Please note that you should never self-prescribe TCM ingredients. A TCM ingredient is almost never eaten on its own but as part of a formula containing several ingredients that act together. Please consult a professional TCM practitioner, they will be best able to guide you.
Preparation: Collects and dries the stems
Main actions according to TCM*: Tonifies Kidney Yang. Nourishes the Blood. Lubricates the Intestines
Contraindications*: Not for patients with symptoms of Kidney Yin Deficiency or diarrhea.
In Traditional Chinese Medicine (TCM), Suo Yang belongs to the 'Tonic herbs for Yang Deficiency' category. Tonic herbs are used for patterns of Deficiency, when one lacks one of the 'Four Treasures' (Qi, Blood, Yin and Yang). Yang Tonics are generally used in combination with a small amount of Yin tonics. If Yin is deficient, neither Qi nor Yang herbs alone will be effective. The most common symptoms associated with Yang Deficiency are low libido and impotence. It is worth mentioning that another very effective remedy against Yang Deficiency is regular exercise.
Furthermore Suo Yang is Warm in nature. This means that Suo Yang tends to help people who have too much 'Cold' in their body, although with less effect than a plant that would be Hot in nature. Balance between Yin and Yang is a key health concept in TCM. Those who have too much Cold in their body are said to either have a Yin Excess (because Yin is Cold in nature) or a Yang Deficiency (Yang is Hot in Nature). Depending on your condition Suo Yang can help restore a harmonious balance between Yin and Yang.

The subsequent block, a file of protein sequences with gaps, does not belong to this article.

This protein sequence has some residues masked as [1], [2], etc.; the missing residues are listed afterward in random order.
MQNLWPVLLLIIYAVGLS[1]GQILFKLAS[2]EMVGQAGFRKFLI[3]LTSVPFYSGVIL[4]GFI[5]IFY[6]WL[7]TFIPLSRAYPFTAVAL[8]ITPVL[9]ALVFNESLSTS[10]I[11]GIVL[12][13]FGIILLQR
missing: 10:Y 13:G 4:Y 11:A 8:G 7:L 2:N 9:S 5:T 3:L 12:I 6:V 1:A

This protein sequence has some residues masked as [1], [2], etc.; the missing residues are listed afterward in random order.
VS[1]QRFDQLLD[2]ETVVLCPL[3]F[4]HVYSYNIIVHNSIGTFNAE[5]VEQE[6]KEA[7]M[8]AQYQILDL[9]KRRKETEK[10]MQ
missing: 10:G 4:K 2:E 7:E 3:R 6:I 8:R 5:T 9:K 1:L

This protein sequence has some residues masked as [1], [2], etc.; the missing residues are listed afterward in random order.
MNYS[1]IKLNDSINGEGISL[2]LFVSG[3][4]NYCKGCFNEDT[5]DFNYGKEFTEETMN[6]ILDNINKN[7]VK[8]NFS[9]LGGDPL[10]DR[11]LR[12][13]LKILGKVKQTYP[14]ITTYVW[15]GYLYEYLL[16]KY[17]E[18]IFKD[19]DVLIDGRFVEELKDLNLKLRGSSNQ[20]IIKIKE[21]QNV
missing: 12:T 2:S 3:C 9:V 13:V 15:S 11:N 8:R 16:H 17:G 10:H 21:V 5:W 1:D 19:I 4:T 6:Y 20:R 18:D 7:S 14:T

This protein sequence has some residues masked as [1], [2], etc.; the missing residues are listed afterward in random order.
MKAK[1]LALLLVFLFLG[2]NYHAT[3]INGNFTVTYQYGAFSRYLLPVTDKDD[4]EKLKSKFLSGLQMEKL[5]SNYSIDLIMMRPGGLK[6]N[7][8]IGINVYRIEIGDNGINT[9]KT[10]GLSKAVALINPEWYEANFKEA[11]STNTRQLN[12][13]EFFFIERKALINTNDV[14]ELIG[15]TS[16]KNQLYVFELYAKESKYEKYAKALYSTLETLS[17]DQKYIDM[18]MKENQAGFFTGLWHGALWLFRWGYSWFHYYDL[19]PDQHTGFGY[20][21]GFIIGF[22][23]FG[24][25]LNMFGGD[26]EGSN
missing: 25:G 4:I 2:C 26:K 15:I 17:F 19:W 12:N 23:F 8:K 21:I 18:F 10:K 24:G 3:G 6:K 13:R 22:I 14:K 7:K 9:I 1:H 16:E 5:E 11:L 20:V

Suo Yang also tastes Sweet. The so-called 'Five Phases' theory in Chinese Medicine states that the taste of TCM ingredients is a key determinant of their action in the body. Sweet ingredients like Suo Yang tends to slow down acute reactions and detoxify the body. They also have a tonic effect because they replenish Qi and Blood.
The tastes of ingredients in TCM also determine what Organs and Meridians they target. As such Suo Yang is thought to target the Kidney, the Large intestine and the Liver. According to TCM, the Kidneys do not only regulate the urinary system but also play a key role in the reproductive system and the growth and aging process of the body. The Large Intestine on the other hand receives the "impure" parts of the digested food from the Small Intestine, absorbs the remaining fluids and excrete the remainder as feces. The Liver is often referred as the body's "general" because it is in charge of regulating the movements of Qi and the Body Fluids. It also takes a leading role in balancing our emotions.